Joe Biden Should Apologize To Clarence Thomas, Not To Anita Hill

Joe Biden Should Apologize To Clarence Thomas, Not To Anita Hill

Apparently, even a favorable hearing in front of the whole world is not enough for a woman alleging that a man has sexually wronged her. Now we have to rewrite history to affirm allegations that the evidence contradicts.
Inez Feltscher Stepman
By

History becomes myth, myths become legends, and legends become unquestionable. And if a biased media is writing the story, even dubious tales can turn into unassailable “fact” with the right combination of narrative and time. This has been the case with Anita Hill.

Hill’s testimony alleging that Clarence Thomas, then a nominee for the Supreme Court, repeatedly harassed her in the workplace made for explosive politics back in 1991. It’s reemerging as an issue in 2019 thanks to the new presidential candidacy of Joe Biden. As senator, Biden chaired the Judiciary Committee, and in the eyes of the Democratic voters he hopes to court, he permitted too many tough questions attempting to ascertain the truth from Hill.

To be clear, Biden voted against Thomas’ confirmation. There’s even good reason to think he conducted the hearing in such a way as to give Hill every advantage, including leaving witnesses of highly dubious credibility, who would have likely undermined her own, off the roster. This act has been transformed over time into a claim that Biden stacked the deck against her.

Apparently, even a favorable hearing in front of the whole world is not enough for a woman alleging that a man has sexually wronged her. Asking basic questions and cross-referencing contrary evidence, as the committee did, is not acceptable in the era of “Believe All Women” hashtags.

While Biden initially insisted on “The View” that he had not personally “treated [Hill] badly,” he has since backpedaled given Hill’s refusal to accept his soft apology and blowback from the left. By Monday, Biden was ready to do his full mea culpa, telling a Pittsburgh town hall audience he took responsibility for her purportedly unfair treatment.

But Hill’s story was hardly incontestable. Her testimony to the committee was markedly different—and more salacious—than what she had given to the FBI just days earlier. She changed key points of her narrative before and after a lunch recess.

After the date she claimed harassment had taken place, Hill followed Thomas to another office, routinely called him even to exchange pleasantries, and volunteered to drive him to the airport. Colleagues asserted that she had praised Thomas’ nomination before accusing him. An officemate—whom Hill denied knowing until she was forced to acknowledge familiarity under questioning—told The New York Times that the allegations were the result of Hill’s unrequited sexual pursuit of Thomas, not the other way around.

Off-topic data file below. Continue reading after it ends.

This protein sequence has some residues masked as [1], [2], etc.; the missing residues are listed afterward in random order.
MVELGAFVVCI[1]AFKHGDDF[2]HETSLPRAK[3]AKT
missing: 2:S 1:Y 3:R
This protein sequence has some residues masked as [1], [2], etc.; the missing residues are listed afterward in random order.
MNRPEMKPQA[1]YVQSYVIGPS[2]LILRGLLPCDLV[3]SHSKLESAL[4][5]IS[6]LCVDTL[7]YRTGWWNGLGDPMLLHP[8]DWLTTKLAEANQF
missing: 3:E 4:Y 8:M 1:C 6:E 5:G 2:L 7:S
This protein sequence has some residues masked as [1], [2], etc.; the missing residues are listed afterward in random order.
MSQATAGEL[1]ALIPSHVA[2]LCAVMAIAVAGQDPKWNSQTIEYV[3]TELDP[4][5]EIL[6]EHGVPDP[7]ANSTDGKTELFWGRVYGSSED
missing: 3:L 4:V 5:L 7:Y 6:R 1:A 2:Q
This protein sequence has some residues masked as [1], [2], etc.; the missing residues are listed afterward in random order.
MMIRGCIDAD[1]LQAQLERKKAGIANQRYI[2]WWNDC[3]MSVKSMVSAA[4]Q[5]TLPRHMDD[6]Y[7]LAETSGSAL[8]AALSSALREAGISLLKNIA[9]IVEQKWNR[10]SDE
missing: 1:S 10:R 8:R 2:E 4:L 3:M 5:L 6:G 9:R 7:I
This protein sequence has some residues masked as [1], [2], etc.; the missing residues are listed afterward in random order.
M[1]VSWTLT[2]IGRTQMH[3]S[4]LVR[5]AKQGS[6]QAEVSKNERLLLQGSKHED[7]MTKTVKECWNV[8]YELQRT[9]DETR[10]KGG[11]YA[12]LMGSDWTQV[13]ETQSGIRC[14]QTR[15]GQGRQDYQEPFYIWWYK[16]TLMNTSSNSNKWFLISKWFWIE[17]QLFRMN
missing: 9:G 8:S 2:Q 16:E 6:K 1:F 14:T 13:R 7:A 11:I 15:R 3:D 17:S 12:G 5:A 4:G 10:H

Yet today the allegation that Thomas harassed Hill is treated as fact by the majority of mainstream media outlets, and she is hailed as the godmother of the Me Too movement. Questioning her story, as Biden’s capitulation shows clearly, is no longer an option in polite company.

Despite Americans’ low opinion of the media, a repeatedly advanced narrative can still take its toll. When Hill first testified in 1991, almost 60 percent of those listening believed Thomas, with fewer than a quarter saying they trusted Hill’s story. Just a year later, those numbers had shifted to 44 percent for Thomas and 34 percent for Hill. After human rights awards, accolades from the fashion industry, and even a movie starring Kerry Washington lauding Hill as a brave Me Too pioneer, those numbers have undoubtedly shifted further against the justice.

Justice Thomas has received no Hollywood invitations to tell his side of the story. For almost 30 years, he has had to endure the permanent stain that the media circus has left on his good name, and when his term as justice is recorded in the history books, it will always bear an asterisk on one side of the aisle. It’s a fate that likely awaits Justice Brett Kavanaugh as well, and it will not be surprising if polls in ten years show overwhelming support for his accuser Christine Blasey Ford’s testimony, while all contradictory evidence is brushed off and forgotten.

Sexual crimes perpetuated against women are an intolerable injustice, but so is smearing an innocent man’s name in perpetuity. The shift in public opinion over allegations fairly perceived as dubious at the time is yet another hard reminder of what’s at stake in the battle over diminishing standards of proof.

For the feminist left in 2019, mere allegations of sexual impropriety are enough to destroy a man’s reputation forever, and even conducting an investigation into those allegations demands an apology tour. Daughters, sisters, wives, and mothers who recognize the danger to the men they love should raise their voices against this terrifying new standard.

And Biden should direct his apologies to someone more appropriate: Justice Clarence Thomas.

Inez Feltscher Stepman is a senior contributor at The Federalist. She is also a senior policy analyst at Independent Women's Forum and the Thursday editor of BRIGHT, a women's newsletter. Find her on Twitter @inezfeltscher.

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